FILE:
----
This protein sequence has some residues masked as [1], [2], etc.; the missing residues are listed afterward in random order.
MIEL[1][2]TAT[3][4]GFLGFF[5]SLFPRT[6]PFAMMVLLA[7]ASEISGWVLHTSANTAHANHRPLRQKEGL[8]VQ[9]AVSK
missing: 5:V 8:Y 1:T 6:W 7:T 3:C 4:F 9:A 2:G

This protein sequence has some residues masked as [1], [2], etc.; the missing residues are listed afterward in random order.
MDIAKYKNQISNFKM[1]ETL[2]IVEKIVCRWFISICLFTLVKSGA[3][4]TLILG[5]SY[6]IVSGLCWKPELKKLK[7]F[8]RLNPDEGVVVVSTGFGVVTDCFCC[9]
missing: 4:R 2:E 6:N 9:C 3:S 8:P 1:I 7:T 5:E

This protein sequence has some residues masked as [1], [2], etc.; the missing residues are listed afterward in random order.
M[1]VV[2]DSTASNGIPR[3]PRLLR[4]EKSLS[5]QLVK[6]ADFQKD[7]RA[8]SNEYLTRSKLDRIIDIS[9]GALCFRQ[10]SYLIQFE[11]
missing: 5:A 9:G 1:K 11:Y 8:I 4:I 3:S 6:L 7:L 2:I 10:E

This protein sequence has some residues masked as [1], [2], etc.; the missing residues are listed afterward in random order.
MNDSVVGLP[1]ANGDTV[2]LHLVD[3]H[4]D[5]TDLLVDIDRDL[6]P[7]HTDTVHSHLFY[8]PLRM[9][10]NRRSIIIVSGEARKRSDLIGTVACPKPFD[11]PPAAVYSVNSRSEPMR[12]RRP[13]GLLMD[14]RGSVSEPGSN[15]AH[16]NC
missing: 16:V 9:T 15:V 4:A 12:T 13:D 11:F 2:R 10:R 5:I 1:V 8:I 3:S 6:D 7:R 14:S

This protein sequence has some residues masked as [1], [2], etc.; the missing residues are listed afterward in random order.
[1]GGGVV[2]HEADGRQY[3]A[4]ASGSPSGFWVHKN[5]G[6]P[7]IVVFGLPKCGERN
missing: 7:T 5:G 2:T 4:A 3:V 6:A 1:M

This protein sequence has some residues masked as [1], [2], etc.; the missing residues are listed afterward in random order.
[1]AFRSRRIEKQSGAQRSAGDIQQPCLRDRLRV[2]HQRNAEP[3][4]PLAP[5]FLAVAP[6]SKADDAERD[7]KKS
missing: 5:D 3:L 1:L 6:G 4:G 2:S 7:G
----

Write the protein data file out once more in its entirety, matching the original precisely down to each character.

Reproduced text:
This protein sequence has some residues masked as [1], [2], etc.; the missing residues are listed afterward in random order.
MIEL[1][2]TAT[3][4]GFLGFF[5]SLFPRT[6]PFAMMVLLA[7]ASEISGWVLHTSANTAHANHRPLRQKEGL[8]VQ[9]AVSK
missing: 5:V 8:Y 1:T 6:W 7:T 3:C 4:F 9:A 2:G

This protein sequence has some residues masked as [1], [2], etc.; the missing residues are listed afterward in random order.
MDIAKYKNQISNFKM[1]ETL[2]IVEKIVCRWFISICLFTLVKSGA[3][4]TLILG[5]SY[6]IVSGLCWKPELKKLK[7]F[8]RLNPDEGVVVVSTGFGVVTDCFCC[9]
missing: 4:R 2:E 6:N 9:C 3:S 8:P 1:I 7:T 5:E

This protein sequence has some residues masked as [1], [2], etc.; the missing residues are listed afterward in random order.
M[1]VV[2]DSTASNGIPR[3]PRLLR[4]EKSLS[5]QLVK[6]ADFQKD[7]RA[8]SNEYLTRSKLDRIIDIS[9]GALCFRQ[10]SYLIQFE[11]
missing: 5:A 9:G 1:K 11:Y 8:I 4:I 3:S 6:L 7:L 2:I 10:E

This protein sequence has some residues masked as [1], [2], etc.; the missing residues are listed afterward in random order.
MNDSVVGLP[1]ANGDTV[2]LHLVD[3]H[4]D[5]TDLLVDIDRDL[6]P[7]HTDTVHSHLFY[8]PLRM[9][10]NRRSIIIVSGEARKRSDLIGTVACPKPFD[11]PPAAVYSVNSRSEPMR[12]RRP[13]GLLMD[14]RGSVSEPGSN[15]AH[16]NC
missing: 16:V 9:T 15:V 4:A 12:T 13:D 11:F 2:R 10:R 5:I 1:V 8:I 3:S 6:D 7:R 14:S

This protein sequence has some residues masked as [1], [2], etc.; the missing residues are listed afterward in random order.
[1]GGGVV[2]HEADGRQY[3]A[4]ASGSPSGFWVHKN[5]G[6]P[7]IVVFGLPKCGERN
missing: 7:T 5:G 2:T 4:A 3:V 6:A 1:M

This protein sequence has some residues masked as [1], [2], etc.; the missing residues are listed afterward in random order.
[1]AFRSRRIEKQSGAQRSAGDIQQPCLRDRLRV[2]HQRNAEP[3][4]PLAP[5]FLAVAP[6]SKADDAERD[7]KKS
missing: 5:D 3:L 1:L 6:G 4:G 2:S 7:G